The following is a work of fiction. Any resemblance to real people or events, present or past, is utterly serendipitous.
When it rains in Seattle, it weeps. Mass exoduses of precipitation blanket the city, rapping on windows with a fervor only matched by the humidity in the Empire State of the South. After being in the pacific northwest for nearly two weeks on business, the man would gladly trade the best coffee he’s had in five years for just one day out under the sun — sweat, moist shirts, alternating watering days and all. He had been in Chicago the two weeks prior and as much as he hated to admit it, he was growing homesick. He was always adept at moderation but being on the road for so many consecutive days downgrading clients’ information systems from “artificially intelligent” to “artificially not-a-total-idiot” was draining his soul. He missed his bloodhound, good beer, better burritos, and most of all, he missed her.
She was supposed to meet him in Chicago for a few days since she was en route to Hong Kong for a conference on stopping the illegal (and even legal) ivory trade. She promised that she would stop by if only for two hours. But she was a no-show. He’d re-scheduled an entire day’s worth of seminars and live demonstrations, no doubt inconveniencing the most lucrative clients, and she didn’t even have the decency of letting him know she couldn’t make it. This kind of behavior was uncharacteristic of her, though, so he couldn’t stay mad. He came up with a very convincing, very plausible explanation for her absence: a coworker had passport problems, her phone died, her boss was being a dick, she blacked out in the kitchen and never made it to the office.
But the man stopped hypothesizing because he was only worrying himself. He was just really looking forward to seeing her grin, talking to her, and listening to her bemoan the absurdity that is everything that happens before one arrives at their gate for a departing flight. It had been five weeks since he’d touched her. The man had gone years without this type of human contact before, but after she ever so unassumingly entered his life, he couldn’t fathom going five days without so much as a handshake from her. And now, he would have to wait at least three more weeks. The man only had to be in Seattle for the remainder of the week, but she was going to be across the Pacific Ocean. If the conference goes well, and she persuades very influential Mainland Chinese trendsetters to stop adorning themselves with the tusks of slaughtered elephants, then a trip to Africa was sure to happen.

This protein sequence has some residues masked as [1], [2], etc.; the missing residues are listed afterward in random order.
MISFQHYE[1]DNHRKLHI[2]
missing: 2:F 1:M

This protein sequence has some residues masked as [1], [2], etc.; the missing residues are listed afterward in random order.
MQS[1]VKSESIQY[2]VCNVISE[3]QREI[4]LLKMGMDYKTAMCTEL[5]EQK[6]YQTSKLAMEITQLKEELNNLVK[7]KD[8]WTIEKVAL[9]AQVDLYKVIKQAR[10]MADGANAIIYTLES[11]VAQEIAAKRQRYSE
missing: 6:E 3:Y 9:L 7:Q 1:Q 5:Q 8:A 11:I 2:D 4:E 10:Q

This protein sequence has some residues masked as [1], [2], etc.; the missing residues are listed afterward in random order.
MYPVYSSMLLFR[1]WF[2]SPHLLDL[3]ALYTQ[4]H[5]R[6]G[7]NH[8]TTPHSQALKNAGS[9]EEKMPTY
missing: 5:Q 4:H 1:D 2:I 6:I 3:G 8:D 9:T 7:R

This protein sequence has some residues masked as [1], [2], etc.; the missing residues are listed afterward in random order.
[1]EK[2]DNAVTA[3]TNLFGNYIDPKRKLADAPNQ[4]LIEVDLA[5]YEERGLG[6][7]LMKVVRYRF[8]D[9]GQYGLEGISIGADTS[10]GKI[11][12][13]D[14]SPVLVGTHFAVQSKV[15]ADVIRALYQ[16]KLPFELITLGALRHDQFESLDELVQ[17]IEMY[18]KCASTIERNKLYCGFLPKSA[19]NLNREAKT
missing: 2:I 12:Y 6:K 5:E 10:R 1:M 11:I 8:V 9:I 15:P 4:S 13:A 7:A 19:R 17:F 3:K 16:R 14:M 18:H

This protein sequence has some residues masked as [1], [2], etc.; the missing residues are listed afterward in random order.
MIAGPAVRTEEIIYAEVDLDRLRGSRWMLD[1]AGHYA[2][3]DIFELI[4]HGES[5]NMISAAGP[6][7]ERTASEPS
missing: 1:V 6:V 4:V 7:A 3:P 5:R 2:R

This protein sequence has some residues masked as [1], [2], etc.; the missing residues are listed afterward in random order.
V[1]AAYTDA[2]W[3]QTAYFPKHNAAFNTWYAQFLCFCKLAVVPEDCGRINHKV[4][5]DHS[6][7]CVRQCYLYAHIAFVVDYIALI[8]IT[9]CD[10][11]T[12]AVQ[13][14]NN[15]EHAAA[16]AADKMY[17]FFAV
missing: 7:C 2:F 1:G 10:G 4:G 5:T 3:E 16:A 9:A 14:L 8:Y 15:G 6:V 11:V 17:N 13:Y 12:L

The man took a few deep breaths, put his head against the window, and pressed play on his mp3 player. Aerosmith serenaded about being spent like money and then being hung out to dry before quickly being shushed for the beats of TLC, who wouldn’t go chasing after waterfalls. He was so engrossed with the music that he didn’t hear the door to the hotel room open. He didn’t hear the footsteps made by a very particular brand of boots. He thought he heard someone laugh, he even paused the music but resumed upon being met with silence. As T-boz, Left-Eye (Great Spirit, recycle her soul), and Chilli preached about not wanting guys who think they are fly, the man suddenly whirled around when he felt a hand on the middle of his back. He tore off his headphones when he saw her standing in front of him.
“I didn’t think you … you’re always making fun of me for getting down to V103 playlists and here you are, smooth-jamming like you were about to take a midnight train to Georgia — the remix,” she said as she put down her bags.
The man blinked several times, took one big stride over to her, and pulled her into his warm embrace. He smelled her minty, rose-scented hair and kissed her very lightly on the mouth.
“I’m so sorry, Ryan,” she said as she unbuttoned her dark blue coat. “My boss was being a dick; Su-Chan lost her passport in a Chipotle somewhere in Washington, DC; I fainted in the dining section of a Restoration Hardware; and I called Beatrice to fill in for me. If anyone can save the elephants by putting the fear of Ares into the Chinese, it’s Beatrice.”
The man started laughing, assured her everything was okay, and told her to breathe.
“Really,” she continued as she removed the coat, revealing a translucent, blue silk tunic dress. “I really feel badly for not being able to get a hold of you to tell you I couldn’t make it to Chicago. I called your office and they said to leave a message with someone named Ephraim, who probably wasn’t even pretending to take a message.”
“Hey cute one, it’s oh-kay,” the man said as his gaze tilted down and back up. “I’m just glad you’re here. This city is…”
The man chuckled. His smile morphed into a smirk after she leaned in and whispered into his left ear that she wasn’t wearing any underwear.
“And if you were, what would be on them?”
“Cello strings and a lyre.”